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Tutor profile: Mary U.

Mary U.
Tutor and Nanny for the Last Ten Years

Questions

Subject: Writing

TutorMe
Question:

Correct these sentences: Altough they're mercedes is newer then mine, I havn't lost any pride in the one I purchase. In fact I love that mine can fit our family, dogs and cats.

Mary U.
Answer:

Although their Mercedes is newer than mine, I haven't lost any pride in the one I purchased. In fact, I love that mine can fit our family, dogs, and cats.

Subject: Shakespeare

TutorMe
Question:

In "The Taming of the Shrew" by William Shakespeare, how does Katherine's boisterous and comedic personality affect the monologue she gives in Act 5 Scene 2? Is it merely a performance, or has her mind been changed by Petruchio?

Mary U.
Answer:

Upon first glance, this monologue seems to show Katherine submitting to Petruchio in front of a large group of their family and friends. These lines come directly after another woman insults her husband and make it seem like Katherine is staunchly defending a wife's subservience. However, the sarcasm that colors these lines cannot be ignored. For example, in Lines 181 and 182, Katherine compares a woman's body to a man's, "Why are our bodies soft and weak and smooth,/Unapt to toil and trouble in the world." Katherine's character throughout the rest of the play has been feisty and quick to physically fight, negating any semblance of "feminine" weakness in the character. In fact, it must be argued that Katherine's character is stronger than Petruchio's, who is often shown as a drunk, temperamental lout whom Katherine is saddled with. Shakespeare cannot be discussed as only words on a page because it is meant to be performed. This is why Elizabeth Taylor's performance in the 1967 film must be mentioned here because the look in her eyes tells the audience everything. Though she may be bowing to Petruchio and putting on a dutiful display, her defiant stare is still clear to anyone brave enough to look. In conclusion, while it may seem like Katherine has finally been tamed, this analysis has shown she's only getting started.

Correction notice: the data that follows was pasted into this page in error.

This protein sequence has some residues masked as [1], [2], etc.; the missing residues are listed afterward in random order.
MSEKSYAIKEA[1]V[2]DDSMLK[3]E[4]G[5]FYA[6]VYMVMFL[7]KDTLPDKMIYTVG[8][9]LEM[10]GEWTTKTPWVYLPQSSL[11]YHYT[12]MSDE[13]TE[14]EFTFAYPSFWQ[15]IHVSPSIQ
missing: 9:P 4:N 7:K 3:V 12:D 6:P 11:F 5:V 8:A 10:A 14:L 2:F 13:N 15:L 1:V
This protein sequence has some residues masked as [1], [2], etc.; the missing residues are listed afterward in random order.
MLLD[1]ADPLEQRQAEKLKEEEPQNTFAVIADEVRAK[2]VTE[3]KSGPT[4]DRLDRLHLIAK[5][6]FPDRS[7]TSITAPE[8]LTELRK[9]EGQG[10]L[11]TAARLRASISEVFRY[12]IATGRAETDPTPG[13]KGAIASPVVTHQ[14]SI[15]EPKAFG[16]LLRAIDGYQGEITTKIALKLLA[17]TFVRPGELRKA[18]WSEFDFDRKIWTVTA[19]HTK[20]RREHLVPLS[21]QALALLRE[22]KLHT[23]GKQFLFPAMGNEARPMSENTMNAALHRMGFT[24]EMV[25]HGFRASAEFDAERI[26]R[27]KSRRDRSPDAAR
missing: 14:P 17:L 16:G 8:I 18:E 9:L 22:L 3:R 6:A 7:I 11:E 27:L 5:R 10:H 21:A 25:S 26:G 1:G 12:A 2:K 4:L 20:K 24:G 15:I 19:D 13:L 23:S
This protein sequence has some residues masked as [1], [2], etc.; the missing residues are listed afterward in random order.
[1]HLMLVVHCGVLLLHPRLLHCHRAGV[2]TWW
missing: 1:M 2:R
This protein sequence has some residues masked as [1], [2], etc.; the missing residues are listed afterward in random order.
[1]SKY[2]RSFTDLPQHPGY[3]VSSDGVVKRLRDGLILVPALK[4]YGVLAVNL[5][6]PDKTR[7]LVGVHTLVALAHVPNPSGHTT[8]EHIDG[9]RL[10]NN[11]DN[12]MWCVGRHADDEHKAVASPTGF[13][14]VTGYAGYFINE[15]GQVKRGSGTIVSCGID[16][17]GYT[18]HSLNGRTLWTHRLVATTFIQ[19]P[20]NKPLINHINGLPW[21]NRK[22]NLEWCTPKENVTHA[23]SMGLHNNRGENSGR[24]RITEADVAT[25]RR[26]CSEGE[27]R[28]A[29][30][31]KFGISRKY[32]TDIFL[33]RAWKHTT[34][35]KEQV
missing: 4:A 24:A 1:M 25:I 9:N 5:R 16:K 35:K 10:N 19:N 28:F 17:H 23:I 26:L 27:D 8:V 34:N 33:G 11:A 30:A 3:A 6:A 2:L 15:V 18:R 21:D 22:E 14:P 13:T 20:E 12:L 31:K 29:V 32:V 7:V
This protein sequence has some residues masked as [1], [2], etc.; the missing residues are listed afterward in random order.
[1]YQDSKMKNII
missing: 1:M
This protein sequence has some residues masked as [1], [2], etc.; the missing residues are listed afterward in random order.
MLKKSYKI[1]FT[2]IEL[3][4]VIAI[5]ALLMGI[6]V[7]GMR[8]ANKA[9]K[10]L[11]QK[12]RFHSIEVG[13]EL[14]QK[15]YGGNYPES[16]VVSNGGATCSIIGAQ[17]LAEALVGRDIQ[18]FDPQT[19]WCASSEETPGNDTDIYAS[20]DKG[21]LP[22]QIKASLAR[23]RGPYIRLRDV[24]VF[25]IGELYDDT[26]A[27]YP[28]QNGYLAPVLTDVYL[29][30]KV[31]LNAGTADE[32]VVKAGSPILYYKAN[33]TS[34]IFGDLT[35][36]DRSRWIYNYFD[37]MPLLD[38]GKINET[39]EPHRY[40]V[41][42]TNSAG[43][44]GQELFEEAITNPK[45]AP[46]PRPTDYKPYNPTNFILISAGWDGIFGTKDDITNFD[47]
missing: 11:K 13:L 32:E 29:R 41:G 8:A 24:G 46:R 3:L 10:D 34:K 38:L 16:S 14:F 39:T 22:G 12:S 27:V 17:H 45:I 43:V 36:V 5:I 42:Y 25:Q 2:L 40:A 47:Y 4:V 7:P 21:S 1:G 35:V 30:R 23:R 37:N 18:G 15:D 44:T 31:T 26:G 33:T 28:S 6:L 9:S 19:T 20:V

Subject: English

TutorMe
Question:

Explain how the speaker in T. S. Eliot's "The Love Song of J. Alfred Prufrock" sees himself in relation to women and the world in general. How does this inform our understanding of the poem as a whole?

Mary U.
Answer:

The speaker in this poem is both in awe of and afraid of women as demonstrated in the following lines: "And I have known the arms already, known them all—/Arms that are braceleted and white and bare/(But in the lamplight, downed with light brown hair!) (Lines 62-64) and "The eyes that fix you in a formulated phrase,/And when I am formulated, sprawling on a pin,/When I am pinned and wriggling on the wall" (Lines 56-58). Women are, in the speaker's eyes, an anxiety-inducing opportunity to become more than a middle-aged man by declaring one's place in the universe as a lover. In the beginning of the poem, the speaker mentions secret meetings in sordid places that are nothing more than one-night stands which represent his desire to constantly be a part of the bustling life down in the streets. This informs our understanding of the poem as a whole because it provides a human quality that allows us to empathize with and yet be skeptical of the speaker. We can understand his desire for real interaction and the touch of another person, but still furrow our brows at his clear lack of self-esteem.

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